Key prostate cancer symptoms to look out for – and the 7 early warning signs

Movember is here to raise awareness for prostate cancer – one of the most common illnesses in UK men. Here are some of the signs and symptoms to look out for

There are around 11,900 prostate cancer deaths in the UK every year
There are around 11,900 prostate cancer deaths in the UK every year

Shockingly, one in eight men are diagnosed with prostate cancer in their lifetime.

As Movember comes around once again, it is important for men to know the signs of prostate cancer and how to check for it.

There are around 11,900 prostate cancer deaths in the UK every year, an average of 32 a day and, according to Cancer Research UK, there are around 52,300 new prostate cancer cases in the UK every year, which is around 140 every day.

This makes it the most common form of cancer in men, trans women, non-binary and intersex people in the UK.

Older men are far more susceptible to get prostate cancer. Between 2016-2018, 34% of diagnosed cases were men aged 75 or over.

So what are the symptoms of prostate cancer?



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Symptoms of prostate cancer

The NHS lists the following as possible symptoms of prostate cancer.

  • needing to pee more frequently, often during the night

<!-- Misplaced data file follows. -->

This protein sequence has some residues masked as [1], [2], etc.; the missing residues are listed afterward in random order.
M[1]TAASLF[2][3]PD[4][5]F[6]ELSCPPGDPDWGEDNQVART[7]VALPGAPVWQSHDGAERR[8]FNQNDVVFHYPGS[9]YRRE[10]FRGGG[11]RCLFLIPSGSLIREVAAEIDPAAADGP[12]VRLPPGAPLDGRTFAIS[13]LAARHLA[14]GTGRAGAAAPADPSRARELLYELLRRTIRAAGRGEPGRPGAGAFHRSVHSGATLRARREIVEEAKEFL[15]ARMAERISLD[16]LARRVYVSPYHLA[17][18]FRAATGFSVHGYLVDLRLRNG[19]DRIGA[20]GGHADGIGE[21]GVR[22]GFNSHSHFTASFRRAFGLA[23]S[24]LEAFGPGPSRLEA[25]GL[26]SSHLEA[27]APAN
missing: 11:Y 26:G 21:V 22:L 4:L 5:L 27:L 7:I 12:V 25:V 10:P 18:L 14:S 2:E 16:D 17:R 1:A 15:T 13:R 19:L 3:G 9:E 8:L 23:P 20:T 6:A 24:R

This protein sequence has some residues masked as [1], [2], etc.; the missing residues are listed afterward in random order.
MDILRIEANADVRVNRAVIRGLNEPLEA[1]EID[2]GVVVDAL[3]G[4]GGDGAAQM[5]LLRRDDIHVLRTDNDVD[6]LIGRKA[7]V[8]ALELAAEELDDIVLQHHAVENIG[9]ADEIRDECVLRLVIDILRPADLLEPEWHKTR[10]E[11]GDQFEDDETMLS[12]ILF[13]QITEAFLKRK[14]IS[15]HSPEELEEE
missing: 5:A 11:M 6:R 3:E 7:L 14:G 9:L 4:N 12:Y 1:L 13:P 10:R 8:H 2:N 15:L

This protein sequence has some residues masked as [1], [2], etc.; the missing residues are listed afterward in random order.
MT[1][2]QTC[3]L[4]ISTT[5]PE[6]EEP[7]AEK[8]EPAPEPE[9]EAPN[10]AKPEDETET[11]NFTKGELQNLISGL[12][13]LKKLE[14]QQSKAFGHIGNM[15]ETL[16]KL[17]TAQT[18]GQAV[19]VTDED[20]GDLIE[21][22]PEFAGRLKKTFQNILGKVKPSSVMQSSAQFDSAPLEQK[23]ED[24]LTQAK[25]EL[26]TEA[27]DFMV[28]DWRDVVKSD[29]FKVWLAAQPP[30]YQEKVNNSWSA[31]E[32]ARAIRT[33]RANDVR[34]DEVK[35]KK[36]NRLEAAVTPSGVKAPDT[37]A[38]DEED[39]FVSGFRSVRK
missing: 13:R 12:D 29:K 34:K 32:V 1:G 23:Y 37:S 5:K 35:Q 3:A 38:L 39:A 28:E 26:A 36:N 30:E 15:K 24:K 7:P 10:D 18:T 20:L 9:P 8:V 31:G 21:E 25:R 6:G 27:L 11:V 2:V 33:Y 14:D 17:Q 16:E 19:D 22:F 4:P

• needing to rush to the toilet
  • difficulty in starting to pee (hesitancy)
  • straining or taking a long time while peeing
  • weak flow
  • feeling that your bladder has not emptied fully
  • blood in urine or semen

None of the above symptoms mean you necessarily have prostate cancer. Prostate enlargement, something that can occur naturally as a person gets older, is often a non-cancerous condition called benign prostatic hyperplasia (BPH).

The growing prostate gland can press on the urethra.

Regular checks are already important, particularly for men over 50. Black men and men with a family history of prostate cancer are also more susceptible.

Getting checked

One third of men with a prostate cancer diagnosis say it was their partner who raised the alarm


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Men, typically older men, can find it difficult to talk about their problems such as mental health difficulties or general ailments.

It is important not to be embarrassed by any problems you may be having, the most important thing is your health.

If you are concerned, the you should speak to your GP. Prostate Cancer UK also offer support form specialist nurses here which can be over the phone or online.

The Prostate Cancer Risk Management Programme gives men over 50 the right to have a prostate specific antigen (PSA) test on the NHS, as long as they have considered the advantages and disadvantages.

This is a blood test that measures PSA levels in your blood.

Other common tests include a typical digital rectal examination (DRE) and urine tests to rule out infection.

Of the DRE test, Prostate Cancer UK said: “They will slide a finger gently into your back passage. They’ll wear gloves and put some gel on their finger to make it more comfortable.

“You may find the DRE slightly uncomfortable or embarrassing, but the test isn’t usually painful and it doesn’t take long.”

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